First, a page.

Few people realise the enormous debt which the whole world owes to Florence Nightingale. This courageous Reformer transformed hospitals and pioneered the modern nursing profession. No other person in history has done more to alleviate suffering and establish so high a standing of health care for the sick.
Before Florence Nightingale the condition of hospitals and the nursing profession was in a degraded state. Hospitals were dirty and over crowded. Antiseptics were unknown. Scarcely any facilities for the training of nurses existed, and their pay was less than that for a common labourer in the field. Nurses were drawn from the “undesirable sections” of society and were commonly regarded as “vulgar”, “uneducated”, “unclean” and notorious for their drunkenness and immorality.
Florence Nightingale’s writings on hospital planning and organisation had a profound impact on health care worldwide. Her far sighted reforms saved innumerable lives and established nursing as a respectable profession.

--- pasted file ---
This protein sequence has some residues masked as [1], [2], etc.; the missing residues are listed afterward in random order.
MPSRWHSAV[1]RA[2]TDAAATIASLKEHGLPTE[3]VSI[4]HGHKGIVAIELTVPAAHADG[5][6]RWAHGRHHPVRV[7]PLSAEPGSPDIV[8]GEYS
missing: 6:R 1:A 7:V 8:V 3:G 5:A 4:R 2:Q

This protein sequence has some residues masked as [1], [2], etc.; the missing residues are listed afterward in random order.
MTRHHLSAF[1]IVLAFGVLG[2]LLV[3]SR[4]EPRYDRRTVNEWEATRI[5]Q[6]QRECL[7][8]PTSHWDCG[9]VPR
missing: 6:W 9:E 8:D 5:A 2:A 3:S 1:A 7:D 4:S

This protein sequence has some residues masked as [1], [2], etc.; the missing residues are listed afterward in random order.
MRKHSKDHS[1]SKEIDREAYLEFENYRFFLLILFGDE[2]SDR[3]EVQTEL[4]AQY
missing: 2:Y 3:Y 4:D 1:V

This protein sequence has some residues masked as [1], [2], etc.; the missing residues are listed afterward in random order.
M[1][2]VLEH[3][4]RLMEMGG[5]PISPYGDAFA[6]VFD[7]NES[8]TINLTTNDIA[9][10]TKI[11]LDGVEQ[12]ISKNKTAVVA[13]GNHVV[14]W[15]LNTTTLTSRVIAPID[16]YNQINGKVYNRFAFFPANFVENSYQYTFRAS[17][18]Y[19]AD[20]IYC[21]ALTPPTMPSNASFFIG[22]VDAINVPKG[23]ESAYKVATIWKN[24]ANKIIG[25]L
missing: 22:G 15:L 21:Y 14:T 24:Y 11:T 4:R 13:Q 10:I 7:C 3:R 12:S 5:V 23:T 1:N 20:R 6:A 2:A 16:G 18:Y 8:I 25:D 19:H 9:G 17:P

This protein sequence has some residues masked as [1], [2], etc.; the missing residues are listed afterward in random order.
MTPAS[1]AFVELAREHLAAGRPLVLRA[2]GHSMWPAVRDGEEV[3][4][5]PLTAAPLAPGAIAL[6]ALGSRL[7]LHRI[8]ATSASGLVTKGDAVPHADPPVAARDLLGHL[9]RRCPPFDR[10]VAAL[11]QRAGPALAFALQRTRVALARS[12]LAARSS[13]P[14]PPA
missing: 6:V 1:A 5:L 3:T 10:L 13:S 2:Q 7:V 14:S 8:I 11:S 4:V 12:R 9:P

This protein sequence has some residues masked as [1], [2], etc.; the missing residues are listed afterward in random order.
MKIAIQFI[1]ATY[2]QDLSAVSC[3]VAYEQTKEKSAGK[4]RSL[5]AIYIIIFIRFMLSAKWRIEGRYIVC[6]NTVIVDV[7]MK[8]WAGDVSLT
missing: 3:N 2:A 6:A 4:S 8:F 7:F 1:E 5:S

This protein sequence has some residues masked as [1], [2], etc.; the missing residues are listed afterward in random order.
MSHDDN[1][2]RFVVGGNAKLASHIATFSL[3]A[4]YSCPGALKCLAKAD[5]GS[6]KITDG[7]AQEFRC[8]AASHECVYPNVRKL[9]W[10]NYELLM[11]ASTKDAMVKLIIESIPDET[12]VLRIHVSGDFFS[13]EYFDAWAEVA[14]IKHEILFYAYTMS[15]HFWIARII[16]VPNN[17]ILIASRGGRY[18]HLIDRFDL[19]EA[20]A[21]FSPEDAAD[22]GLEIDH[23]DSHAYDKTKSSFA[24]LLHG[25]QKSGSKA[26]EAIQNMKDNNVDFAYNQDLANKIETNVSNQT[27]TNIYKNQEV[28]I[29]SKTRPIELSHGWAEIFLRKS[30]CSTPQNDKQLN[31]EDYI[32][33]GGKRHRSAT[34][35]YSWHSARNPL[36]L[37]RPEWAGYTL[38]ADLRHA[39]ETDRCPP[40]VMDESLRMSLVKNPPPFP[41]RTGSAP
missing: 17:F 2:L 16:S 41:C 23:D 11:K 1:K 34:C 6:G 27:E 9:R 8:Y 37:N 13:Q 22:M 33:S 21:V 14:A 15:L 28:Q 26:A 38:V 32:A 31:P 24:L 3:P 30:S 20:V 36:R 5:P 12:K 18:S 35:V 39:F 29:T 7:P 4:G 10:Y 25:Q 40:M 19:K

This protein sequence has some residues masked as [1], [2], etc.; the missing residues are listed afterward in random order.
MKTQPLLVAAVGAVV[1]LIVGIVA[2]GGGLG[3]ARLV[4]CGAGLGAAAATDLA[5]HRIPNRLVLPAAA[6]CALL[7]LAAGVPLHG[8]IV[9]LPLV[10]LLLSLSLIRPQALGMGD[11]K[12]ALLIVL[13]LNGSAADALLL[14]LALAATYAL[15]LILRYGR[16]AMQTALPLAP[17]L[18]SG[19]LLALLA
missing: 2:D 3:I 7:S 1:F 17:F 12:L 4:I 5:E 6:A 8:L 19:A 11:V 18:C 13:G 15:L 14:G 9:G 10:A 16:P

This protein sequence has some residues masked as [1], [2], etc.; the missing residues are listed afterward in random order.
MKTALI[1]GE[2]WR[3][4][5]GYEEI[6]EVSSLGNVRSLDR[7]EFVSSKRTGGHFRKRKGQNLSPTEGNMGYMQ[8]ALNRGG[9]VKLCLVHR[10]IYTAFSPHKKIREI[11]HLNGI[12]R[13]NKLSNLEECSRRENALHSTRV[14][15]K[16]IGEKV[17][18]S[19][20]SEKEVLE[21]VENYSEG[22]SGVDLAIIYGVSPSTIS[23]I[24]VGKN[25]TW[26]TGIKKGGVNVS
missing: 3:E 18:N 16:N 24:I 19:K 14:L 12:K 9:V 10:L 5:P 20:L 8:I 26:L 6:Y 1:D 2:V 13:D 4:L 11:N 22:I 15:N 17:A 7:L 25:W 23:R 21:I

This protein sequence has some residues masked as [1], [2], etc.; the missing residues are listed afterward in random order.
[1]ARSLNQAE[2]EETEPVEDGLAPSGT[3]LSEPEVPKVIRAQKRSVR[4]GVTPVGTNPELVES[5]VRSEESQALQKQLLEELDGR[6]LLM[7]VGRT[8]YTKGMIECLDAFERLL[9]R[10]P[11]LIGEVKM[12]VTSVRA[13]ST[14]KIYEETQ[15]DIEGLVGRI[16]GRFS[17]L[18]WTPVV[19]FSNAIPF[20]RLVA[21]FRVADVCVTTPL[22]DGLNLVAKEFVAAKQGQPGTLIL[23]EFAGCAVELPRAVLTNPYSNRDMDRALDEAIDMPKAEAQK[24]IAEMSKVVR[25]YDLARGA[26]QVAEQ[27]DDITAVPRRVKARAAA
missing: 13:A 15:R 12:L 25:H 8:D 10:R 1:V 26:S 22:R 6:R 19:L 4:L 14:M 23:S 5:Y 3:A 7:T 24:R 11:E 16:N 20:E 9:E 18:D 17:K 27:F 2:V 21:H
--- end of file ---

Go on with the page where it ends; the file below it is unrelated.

After a most productive life, at age 90, Florence Nightingale died on 13 August 1910 . Over 1,000 nurses and many veterans of the Crimean War attended her funeral service at St. Paul ’s in London . Lord Stanley delivered this eulogy: “I know of no person besides Miss Nightingale who, within the past 100 years…has voluntarily encountered dangers so imminent, and undertaken offices so repulsive, working for a large and worthy object, in a pure spirit of duty towards God and compassion for man.”